10. Los Angeles Lakers 112, Sacramento Kings 106 OT
June 2, 2002
Western Conference Finals, Game 7
In the three-year championship run of the Shaq & Kobe Lakers, no one pushed the Lakers to the brink quite like the 2002 Sacramento Kings. Let’s get this out of the way right off the bat: Game 6 was bad. It’s arguably the most controversial game in NBA history as the referees seemed to call things in favor of the Lakers. But this paragraph isn’t about Game 6; it’s about Game 7. Regardless of what happened in Game 6, the Kings had a chance to close out the de facto NBA Finals at home in Game 7. (The Lakers would go on to sweep the New Jersey Nets in the 2002 NBA Finals.) Whereas Game 6 was decided by the whistle, Game 7 was decided at the free throw line. The Lakers shot 27-33 from the free throw line, including a perfect 8-8 in overtime. Meanwhile the Kings shot just 16-30 from the line in a game that was tight throughout.
9. Cathedral Prep Ramblers 41, Central Bucks West Bucks 35 OT
December 9, 2000
PIAA Class AAAA state championship
These same two teams met in the state championship a year earlier, a thrilling game that CB West won 14-13. The Ramblers entered the rematch determined to enact revenge. CB West was seeking to extend their state-record 59-game winning streak and their fourth consecutive state title. More than 10,000 fans packed Hersheypark Stadium in 2000, including me—a then sophomore at Prep—just as I had the previous year only to have to endure the long bus ride home digesting the bitter taste of defeat. But 2000 was different. It was a high scoring, back-and-forth game. The Ramblers scored three times on huge plays—runs of 67 and 61 yards from Jawan Walker and a 90-yard kickoff return by Tim Dance—and got another huge play in overtime when Dale Williams blocked CB West’s 24-yard field goal attempt. Prep capitalized on the opportunity as Walker scored his third touchdown of the game to give the Ramblers the victory and their first state championship in football.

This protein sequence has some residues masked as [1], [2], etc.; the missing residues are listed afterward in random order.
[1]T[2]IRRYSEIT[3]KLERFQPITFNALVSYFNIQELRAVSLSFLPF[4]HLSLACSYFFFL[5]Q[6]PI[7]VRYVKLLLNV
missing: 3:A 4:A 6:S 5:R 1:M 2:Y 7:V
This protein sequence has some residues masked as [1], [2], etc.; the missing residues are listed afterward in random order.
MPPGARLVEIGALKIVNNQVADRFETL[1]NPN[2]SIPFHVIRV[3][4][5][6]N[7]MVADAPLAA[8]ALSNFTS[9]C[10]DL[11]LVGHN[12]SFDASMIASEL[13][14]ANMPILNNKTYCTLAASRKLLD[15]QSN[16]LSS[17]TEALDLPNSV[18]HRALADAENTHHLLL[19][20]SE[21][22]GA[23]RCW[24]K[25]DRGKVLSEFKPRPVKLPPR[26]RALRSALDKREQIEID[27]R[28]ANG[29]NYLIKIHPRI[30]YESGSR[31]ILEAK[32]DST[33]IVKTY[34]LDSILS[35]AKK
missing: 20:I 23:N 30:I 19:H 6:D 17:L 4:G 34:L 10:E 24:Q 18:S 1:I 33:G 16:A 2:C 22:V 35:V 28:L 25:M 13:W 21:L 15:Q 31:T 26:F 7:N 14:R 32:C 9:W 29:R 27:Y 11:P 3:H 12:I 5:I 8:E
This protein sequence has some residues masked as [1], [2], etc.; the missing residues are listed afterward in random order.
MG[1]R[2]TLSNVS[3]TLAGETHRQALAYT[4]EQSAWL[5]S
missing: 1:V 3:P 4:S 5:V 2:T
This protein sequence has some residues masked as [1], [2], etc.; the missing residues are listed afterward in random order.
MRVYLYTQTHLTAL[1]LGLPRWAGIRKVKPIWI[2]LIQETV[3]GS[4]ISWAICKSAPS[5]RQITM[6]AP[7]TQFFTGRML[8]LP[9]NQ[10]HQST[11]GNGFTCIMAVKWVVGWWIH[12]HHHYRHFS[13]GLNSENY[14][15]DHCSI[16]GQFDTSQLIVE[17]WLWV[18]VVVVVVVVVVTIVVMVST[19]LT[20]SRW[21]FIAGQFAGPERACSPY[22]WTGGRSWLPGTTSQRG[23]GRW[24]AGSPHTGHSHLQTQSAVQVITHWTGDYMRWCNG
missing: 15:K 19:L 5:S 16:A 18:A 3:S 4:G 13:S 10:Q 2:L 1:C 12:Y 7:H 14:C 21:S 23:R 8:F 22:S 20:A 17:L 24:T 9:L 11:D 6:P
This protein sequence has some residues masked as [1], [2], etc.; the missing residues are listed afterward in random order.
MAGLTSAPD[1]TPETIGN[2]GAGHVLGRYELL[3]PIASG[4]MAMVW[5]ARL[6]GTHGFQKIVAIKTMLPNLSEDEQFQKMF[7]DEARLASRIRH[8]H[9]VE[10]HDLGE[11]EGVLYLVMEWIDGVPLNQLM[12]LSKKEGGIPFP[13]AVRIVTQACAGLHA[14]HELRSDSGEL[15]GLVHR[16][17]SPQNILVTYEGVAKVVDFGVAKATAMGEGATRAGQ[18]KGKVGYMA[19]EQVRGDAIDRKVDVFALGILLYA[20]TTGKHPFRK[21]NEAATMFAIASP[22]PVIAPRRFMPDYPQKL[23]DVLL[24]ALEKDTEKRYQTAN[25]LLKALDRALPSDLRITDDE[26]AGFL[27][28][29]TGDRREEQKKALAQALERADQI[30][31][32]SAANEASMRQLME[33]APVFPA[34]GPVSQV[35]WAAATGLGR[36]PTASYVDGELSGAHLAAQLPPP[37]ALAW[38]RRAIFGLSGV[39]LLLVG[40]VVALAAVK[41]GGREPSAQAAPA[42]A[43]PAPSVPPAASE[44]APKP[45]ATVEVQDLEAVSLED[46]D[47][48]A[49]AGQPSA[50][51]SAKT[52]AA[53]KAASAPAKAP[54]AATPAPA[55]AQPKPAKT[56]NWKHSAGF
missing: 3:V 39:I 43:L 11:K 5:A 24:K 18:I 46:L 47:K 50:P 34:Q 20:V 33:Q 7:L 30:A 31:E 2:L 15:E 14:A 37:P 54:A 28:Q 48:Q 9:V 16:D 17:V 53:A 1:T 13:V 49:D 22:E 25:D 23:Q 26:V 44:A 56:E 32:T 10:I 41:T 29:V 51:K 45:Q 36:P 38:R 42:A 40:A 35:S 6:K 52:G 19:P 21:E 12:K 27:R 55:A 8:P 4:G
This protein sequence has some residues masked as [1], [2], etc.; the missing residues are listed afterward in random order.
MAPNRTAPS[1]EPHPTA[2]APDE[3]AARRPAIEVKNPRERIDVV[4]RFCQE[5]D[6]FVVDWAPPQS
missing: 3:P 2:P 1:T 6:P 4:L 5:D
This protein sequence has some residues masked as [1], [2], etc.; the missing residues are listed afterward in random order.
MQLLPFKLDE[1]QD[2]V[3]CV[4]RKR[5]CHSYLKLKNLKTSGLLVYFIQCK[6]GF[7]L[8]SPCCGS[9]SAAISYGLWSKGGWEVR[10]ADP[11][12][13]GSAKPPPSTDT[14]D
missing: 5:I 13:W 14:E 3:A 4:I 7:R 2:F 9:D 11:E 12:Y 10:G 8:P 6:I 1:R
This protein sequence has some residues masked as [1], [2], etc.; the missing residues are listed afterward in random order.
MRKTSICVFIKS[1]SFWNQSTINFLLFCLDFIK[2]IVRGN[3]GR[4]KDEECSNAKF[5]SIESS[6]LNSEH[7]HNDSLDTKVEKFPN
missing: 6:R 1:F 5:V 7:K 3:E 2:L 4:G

8. Michigan Wolverines 20, Ohio State Buckeyes 14
November 22, 1997
Regular season game
The Game added another classic chapter in 1997 as undefeated and top-ranked Michigan hosted #4 Ohio State. Heisman trophy winner Charles Woodson echoed Desmond Howard from six years earlier by returning a punt 78 yards for a touchdown that put Michigan up 13-0. An interception return for a touchdown early in the third quarter made it 20-0 in favor of the Wolverines, and it looked like the game might get out of hand. However, Ohio State battled back. After a long touchdown reception by David Boston cut the lead to 20-7, the Buckeyes defense stepped up and forced a fumble deep in Michigan territory early in the fourth quarter. Ohio State punched it in to make it 20-14 with 13:08 remaining. Michigan’s offense was stymied the rest of the way, so they would have to rely on their defense led by Woodson. Ohio State had one last chance, taking over with 1:35 remaining from their own 16-yard-line, but the Wolverines defense was up to the task, preserving the victory and earning a trip to the Rose Bowl.
7. Los Angeles Lakers 108, Detroit Pistons 105
June 21, 1988
NBA Finals, Game 7